A landlord can deny an ESA accommodation request in certain limited circumstances
Even though tenants with ESAs are generally protected by the Fair Housing Act, there are a few limited circumstances where the rules do not apply or where a landlord can deny an ESA. The Fair Housing Act does not apply to:
- Owner occupied buildings with no more than four units and
- Single-family homes sold or rented by the owner without the use of an agent
In addition, landlords can deny an ESA if the ESA poses a direct threat to the health and safety of others or would cause substantial property damage. It is important to note that landlords must consider accommodation requests for ESAs on an individual basis. That means that for example a landlord cannot deny your ESA solely because it is a certain breed and they make certain assumptions about that breed being dangerous. Remember, categorical breed restrictions are not allowed when it comes to ESAs.
What If the Landlord Refuses to Comply?
Unfortunately, some landlords are very averse to ESAs or just uninformed about what the rules are and will put up unreasonable roadblocks to prevent tenants from living with their ESAs. If your landlord is ignoring your ESA request, you should be aware that HUD has issued guidance that housing providers should make a determination regarding ESA accommodations promptly, generally within 10 days of receiving an ESA letter from a tenant.
Landlords also have to engage in good-faith dialogue with a tenant making an ESA request in an “interactive process.” Before denying an ESA request for valid reasons, landlords have to allow tenants reasonable opportunity to provide information confirming the tenant’s disability or disability-related need for an ESA.
If you believe your landlord is denying accommodation of your ESA without proper justification, these are some of your options:
- Make sure the landlord/owner of the property is aware of the Fair Housing Act rules and the penalties that may ensue if they fail to comply. Many landlords are often just unaware of the laws that cover them and it is always helpful to engage in a constructive dialogue with the landlord before taking more serious action.
- As a last resort, you can report and file an official complaint against the property manager/owner with the Department of Housing’s Office of Fair Housing and Equal Opportunity.
The Department of Housing will often bring charges against landlords who fail to fulfill their obligations under the Fair Housing Act. Preventing a tenant from living with their ESA without valid justification can be considered discrimination and a violation of the FHA. The tenant in such a situation would have legal rights against the landlord for violating federal law.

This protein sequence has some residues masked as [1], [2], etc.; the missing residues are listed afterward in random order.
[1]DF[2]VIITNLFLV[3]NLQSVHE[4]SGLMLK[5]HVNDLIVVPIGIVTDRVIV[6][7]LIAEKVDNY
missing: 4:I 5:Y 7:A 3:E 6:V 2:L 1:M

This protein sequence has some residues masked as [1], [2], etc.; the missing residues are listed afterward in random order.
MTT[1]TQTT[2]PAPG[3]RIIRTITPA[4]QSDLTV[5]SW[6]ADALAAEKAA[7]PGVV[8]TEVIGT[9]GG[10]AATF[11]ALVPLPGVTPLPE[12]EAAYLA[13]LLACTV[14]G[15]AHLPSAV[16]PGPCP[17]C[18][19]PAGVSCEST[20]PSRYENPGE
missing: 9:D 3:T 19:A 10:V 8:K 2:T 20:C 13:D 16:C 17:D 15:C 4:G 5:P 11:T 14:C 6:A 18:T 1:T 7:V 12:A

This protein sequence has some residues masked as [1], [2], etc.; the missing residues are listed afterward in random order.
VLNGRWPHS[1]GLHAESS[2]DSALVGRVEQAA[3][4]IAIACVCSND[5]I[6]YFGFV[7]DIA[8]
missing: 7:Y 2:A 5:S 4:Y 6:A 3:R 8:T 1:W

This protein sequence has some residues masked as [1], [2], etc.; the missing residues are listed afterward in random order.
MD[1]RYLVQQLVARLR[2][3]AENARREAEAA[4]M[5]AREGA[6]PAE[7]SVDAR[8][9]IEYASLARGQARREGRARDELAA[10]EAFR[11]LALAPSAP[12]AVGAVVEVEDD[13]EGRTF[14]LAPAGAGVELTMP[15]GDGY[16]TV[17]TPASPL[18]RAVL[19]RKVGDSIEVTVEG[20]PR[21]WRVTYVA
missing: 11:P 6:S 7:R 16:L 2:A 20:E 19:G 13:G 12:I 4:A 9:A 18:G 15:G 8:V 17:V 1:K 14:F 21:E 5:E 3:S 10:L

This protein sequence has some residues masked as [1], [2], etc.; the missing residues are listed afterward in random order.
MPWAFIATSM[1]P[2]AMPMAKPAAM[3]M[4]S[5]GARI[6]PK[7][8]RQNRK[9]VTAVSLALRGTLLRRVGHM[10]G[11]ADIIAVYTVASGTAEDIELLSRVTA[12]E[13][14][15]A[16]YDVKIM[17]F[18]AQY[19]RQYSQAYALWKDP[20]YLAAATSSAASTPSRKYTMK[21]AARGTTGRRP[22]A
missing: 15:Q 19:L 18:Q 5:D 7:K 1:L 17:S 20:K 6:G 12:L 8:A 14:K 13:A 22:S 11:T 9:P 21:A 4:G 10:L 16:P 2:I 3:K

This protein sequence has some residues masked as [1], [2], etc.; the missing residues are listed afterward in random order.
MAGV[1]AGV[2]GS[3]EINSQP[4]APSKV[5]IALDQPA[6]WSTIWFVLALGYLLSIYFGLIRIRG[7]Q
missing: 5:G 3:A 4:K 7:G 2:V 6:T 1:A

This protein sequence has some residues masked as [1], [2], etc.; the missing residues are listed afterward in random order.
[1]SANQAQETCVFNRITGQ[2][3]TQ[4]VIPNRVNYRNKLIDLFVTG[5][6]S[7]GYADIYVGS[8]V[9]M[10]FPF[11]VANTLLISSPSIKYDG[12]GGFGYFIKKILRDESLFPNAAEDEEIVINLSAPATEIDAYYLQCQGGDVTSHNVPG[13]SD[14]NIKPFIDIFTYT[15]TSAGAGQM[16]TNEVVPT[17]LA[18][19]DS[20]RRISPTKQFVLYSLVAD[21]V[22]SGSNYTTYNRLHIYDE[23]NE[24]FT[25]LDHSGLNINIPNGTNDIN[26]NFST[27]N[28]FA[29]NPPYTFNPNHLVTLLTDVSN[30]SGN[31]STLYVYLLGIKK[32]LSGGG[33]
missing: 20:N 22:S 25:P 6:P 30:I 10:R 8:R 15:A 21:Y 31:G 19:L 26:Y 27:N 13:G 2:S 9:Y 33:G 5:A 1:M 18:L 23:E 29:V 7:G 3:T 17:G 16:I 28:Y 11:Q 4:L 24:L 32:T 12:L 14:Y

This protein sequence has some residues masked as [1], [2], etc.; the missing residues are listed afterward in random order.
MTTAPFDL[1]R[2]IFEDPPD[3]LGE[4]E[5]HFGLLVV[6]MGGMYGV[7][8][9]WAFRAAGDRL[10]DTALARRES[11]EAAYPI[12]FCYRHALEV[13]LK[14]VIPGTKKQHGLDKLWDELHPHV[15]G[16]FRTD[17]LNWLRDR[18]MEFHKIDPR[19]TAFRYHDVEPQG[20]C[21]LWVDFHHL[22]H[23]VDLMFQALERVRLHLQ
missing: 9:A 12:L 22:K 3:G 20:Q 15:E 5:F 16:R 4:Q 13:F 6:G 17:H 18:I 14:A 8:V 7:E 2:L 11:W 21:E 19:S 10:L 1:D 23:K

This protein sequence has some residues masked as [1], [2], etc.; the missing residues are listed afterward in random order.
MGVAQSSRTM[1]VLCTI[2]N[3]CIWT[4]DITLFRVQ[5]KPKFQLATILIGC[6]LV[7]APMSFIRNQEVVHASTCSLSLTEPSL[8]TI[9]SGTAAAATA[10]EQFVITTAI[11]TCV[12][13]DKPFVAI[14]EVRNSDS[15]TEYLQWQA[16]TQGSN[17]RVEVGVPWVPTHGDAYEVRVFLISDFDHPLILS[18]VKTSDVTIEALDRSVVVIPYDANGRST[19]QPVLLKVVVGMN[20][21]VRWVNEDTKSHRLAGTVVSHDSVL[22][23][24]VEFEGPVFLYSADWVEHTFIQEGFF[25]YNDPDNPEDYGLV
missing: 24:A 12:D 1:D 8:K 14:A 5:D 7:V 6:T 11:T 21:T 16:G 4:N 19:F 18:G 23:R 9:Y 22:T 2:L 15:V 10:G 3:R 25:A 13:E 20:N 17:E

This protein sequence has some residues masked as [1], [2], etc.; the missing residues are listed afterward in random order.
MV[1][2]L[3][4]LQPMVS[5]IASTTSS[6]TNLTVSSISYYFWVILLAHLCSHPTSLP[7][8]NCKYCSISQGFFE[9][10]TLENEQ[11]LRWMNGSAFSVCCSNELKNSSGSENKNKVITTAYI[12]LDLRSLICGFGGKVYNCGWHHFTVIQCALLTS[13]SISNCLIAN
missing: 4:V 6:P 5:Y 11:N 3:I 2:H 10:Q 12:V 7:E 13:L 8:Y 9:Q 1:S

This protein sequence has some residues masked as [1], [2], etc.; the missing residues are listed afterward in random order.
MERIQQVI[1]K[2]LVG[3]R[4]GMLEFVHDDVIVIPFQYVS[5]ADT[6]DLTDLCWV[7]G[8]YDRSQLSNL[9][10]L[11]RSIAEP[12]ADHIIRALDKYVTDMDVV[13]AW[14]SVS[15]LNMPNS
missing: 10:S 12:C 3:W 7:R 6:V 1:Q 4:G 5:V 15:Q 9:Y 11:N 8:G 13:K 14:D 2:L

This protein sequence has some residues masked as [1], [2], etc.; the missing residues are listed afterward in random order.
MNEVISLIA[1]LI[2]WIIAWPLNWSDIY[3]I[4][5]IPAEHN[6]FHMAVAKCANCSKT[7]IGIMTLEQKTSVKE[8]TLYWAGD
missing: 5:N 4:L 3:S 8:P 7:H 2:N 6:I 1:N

Do I need a Service Animal or Emotional Support Animal?
It is important to understand the difference between Emotional Support Animals and Service Animals. Service Animals are trained to perform specific tasks for an owner, such as a guide dog for the blind. Service Animals have different rights under the Americans with Disabilities Act and are allowed in public areas.
On the other hand, ESAs do not have special training and have more limited accommodation rights. The FHA allows tenants to live in their homes with their ESAs, but does not give the right for an ESA to be in other public places. For example, ESAs do not have an automatic right to be in restaurants, grocery stores or hotels (although many hotels will have their own policies that make accommodation for ESAs).
Service Dogs are dogs that are highly trained to do a specific task for the disabled person. The service can be anything from helping the person navigate through public places or alerting them to an oncoming seizure or low blood sugar.
Emotional Support Animals (ESA) do not need any specialized training and provide comfort and support to their owners. People may use all sorts of animals to give them the emotional support they need to live a fulfilling life. An Emotional Support Animal can be a dog, cat, bird, rabbit, hamster, gerbil, other rodent, fish, or turtle.
Dogs and cats are the most common ESAs, but other animals are allowed as well. An ESA can be any small, domesticated animal that is traditionally kept in the home for pleasure. It is also not unusual for tenants to have more than one ESA that helps them cope with their disability – that is permitted if their ESA letter covers multiple ESAs.
Fair Housing Act and Emotional Support Animals
Remember that you have rights as a tenant with an ESA under the Fair Housing Act.
It is important to understand your rights and not allow a landlord or property manager to unjustly refuse your ESA. Remember that you have rights as a tenant with an ESA under the Fair Housing Act.
If you do not currently have an ESA but are interested in seeing if you qualify for one, the first step is to seek the help of a health care professional. ESA Doctors connects clients to real licensed health care professionals that can write ESA recommendation letters for qualified clients.
If you are interested in seeing if you qualify for an emotional support animal and do not currently have a therapist, fill out the questionnaire in the link below to get started.
See if you qualify for an ESA letter below.
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